Bailey gives up run in Red Sox debut

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Bailey gives up run in Red Sox debut

FORT MYERS, Fla. -- Andrew Bailey made his Red Sox Grapefruit League debut Monday afternoon against the Marlins, although not in his expected ninth-inning slot as it will be in the regular season.

Bailey pitched one inning, the sixth. Facing six batters, he gave up a run on three hits with a wild pitch. Bailey allowed hits to the first three batters he faced a double to Omar Infante, and singles to Austin Kearns and Aaron Rowand to score Infante, before getting out of the jam. He got Chris Coghlan to pop out to Mike Aviles at shortstop. Terry Tiffee reached on a fielders choice, with Kearns getting thrown out trying to score. And Matt Dominquez grounded out to Kevin Youkilis at third.

First guy, hit a double and immediately your mind switches to that closers mentality where you never want to blow a game, Bailey said. It doesnt matter for me if its in spring training. So for me it was kind of cool to have your first outing be that kind of tight of a ballgame and for me kind of act like it was regular season. And obviously I have some things to work on. Thats why we start with spring training. But it was nice to get in that situation. But for me you never want to give up runs no matter what inning you pitch.

I felt comfortable out there. Kind of normal, for me just the first outing in spring. And obviously had the mindset of going in and working on things. Soon as a guy gets on base that switches gears. So it was fun.

Bailey had been delayed this spring by a lat strain suffered during the vertical leap portion of his psychical early in camp. He came through his first outing fine.

Nothing hurt. No this is just all for show, he said, joking about a large ice pack on his right shoulder. No, I feel great. Like is said its great to be back out there. Obviously with the little lat thing, kind of frustrating. But its good that it happened when it did, in early part of spring. And hopefully I dont have to vertical jump next year.

Manager Bobby Valentine was satisfied with Baileys outing.

Andrew was able to go out there and start it and get off the mound, Valentine said. He feels healthy right now and thats a big step forward. Thats good. Now, Id rather have him strike everyone out and miss all the bats. But bats happened to find the ball a couple of times today.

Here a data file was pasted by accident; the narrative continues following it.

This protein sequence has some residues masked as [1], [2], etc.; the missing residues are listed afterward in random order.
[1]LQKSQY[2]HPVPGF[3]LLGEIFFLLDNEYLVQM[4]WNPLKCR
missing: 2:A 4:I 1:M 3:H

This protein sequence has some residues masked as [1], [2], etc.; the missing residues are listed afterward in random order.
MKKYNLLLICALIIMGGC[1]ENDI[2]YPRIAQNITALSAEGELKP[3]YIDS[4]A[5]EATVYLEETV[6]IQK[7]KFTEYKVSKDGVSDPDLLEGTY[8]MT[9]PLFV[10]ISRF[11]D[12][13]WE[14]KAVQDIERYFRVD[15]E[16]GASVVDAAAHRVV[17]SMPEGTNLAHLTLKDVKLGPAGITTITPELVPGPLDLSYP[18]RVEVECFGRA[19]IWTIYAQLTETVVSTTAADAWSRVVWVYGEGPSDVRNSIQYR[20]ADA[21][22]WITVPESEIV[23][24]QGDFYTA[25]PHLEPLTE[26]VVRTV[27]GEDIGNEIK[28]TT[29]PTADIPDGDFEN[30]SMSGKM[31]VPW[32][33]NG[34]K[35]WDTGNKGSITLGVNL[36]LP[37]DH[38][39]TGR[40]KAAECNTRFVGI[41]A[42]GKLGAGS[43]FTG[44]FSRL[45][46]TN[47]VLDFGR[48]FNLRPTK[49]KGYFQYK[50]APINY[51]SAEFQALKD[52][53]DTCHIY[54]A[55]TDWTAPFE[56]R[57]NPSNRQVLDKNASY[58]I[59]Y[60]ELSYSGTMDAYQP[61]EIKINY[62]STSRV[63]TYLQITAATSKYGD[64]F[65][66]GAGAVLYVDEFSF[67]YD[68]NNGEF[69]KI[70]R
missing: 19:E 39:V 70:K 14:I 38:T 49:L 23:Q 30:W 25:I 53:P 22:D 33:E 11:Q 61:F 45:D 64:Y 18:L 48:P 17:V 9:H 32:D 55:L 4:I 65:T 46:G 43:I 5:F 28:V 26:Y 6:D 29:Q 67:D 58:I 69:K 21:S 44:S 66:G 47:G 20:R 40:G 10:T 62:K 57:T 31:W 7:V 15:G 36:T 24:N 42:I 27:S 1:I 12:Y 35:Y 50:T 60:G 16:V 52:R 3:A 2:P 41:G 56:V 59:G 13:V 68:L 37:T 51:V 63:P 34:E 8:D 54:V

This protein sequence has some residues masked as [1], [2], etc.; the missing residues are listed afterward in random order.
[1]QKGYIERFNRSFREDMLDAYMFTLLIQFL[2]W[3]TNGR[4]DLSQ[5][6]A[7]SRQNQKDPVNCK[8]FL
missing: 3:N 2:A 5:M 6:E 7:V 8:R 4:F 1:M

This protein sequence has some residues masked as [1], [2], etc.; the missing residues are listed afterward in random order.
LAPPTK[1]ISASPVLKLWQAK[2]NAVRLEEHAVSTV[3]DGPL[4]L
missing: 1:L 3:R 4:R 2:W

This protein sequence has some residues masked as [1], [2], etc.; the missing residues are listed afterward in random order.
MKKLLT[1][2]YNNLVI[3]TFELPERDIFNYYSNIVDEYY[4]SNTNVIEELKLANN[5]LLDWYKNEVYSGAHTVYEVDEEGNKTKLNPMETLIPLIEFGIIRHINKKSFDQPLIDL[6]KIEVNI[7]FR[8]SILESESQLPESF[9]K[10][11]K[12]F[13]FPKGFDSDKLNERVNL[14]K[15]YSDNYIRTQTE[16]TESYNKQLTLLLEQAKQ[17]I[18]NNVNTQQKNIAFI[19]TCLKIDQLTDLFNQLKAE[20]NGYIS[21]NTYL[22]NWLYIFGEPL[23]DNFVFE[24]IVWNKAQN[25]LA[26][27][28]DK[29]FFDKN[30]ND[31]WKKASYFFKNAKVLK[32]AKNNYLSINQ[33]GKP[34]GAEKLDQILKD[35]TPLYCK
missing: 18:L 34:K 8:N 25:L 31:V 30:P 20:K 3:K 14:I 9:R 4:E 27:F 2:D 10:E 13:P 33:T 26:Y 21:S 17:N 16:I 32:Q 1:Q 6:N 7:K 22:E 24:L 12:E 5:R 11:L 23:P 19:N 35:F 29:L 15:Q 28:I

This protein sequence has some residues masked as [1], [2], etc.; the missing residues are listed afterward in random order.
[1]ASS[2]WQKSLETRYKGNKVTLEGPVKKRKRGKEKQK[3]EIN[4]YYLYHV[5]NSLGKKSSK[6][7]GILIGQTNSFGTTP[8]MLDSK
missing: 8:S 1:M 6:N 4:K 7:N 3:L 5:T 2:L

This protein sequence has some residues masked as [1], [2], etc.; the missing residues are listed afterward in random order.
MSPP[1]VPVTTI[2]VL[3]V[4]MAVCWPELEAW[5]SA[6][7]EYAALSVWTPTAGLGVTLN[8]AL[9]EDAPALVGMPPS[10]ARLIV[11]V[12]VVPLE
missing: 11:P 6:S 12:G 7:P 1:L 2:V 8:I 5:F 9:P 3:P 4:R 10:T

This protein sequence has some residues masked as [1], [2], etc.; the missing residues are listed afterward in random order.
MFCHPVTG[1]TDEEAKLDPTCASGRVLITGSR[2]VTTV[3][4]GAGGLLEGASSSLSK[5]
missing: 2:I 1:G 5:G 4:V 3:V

Bailey, who would like to pitch seven or eight innings in spring training, believes he has enough time to get ready for Opening Day.

Yeah, yeah, for sure, he said. Theres plenty of opportunities to get in games. I shouldnt miss too much. I think some of the guys are even scheduled extra off day here or there. And for me Ill just keep on going through and get ready for Opening Day.

We have him scheduled for seven or so innings, Valentine said. If we have to back to back depending on how he feels. Hell have enough.

At some point he is likely to pitch more than one inning.

Hes slated for a two-inning outing once but well see, Valentine said. In a perfect world I always like a guy to throw one more inning than hes going to be asked to do during the season, other than 10 for starters. Just so they have it in their mind, at least go back out that other inning, just to know that you can do it.

Bailey knows he is taking the place of Jonathan Papelbon, the most prolific closer in Red Sox history. But he is not pressured by that.

I know what he did here obviously, the all-time save leader here, Bailey said. For me its a new opportunity in my career. So for me the pressure is what you put on yourself and in my eyes its an opportunity in my career to further my career and pitch for the greatest franchise in baseball. So Im just excited about that.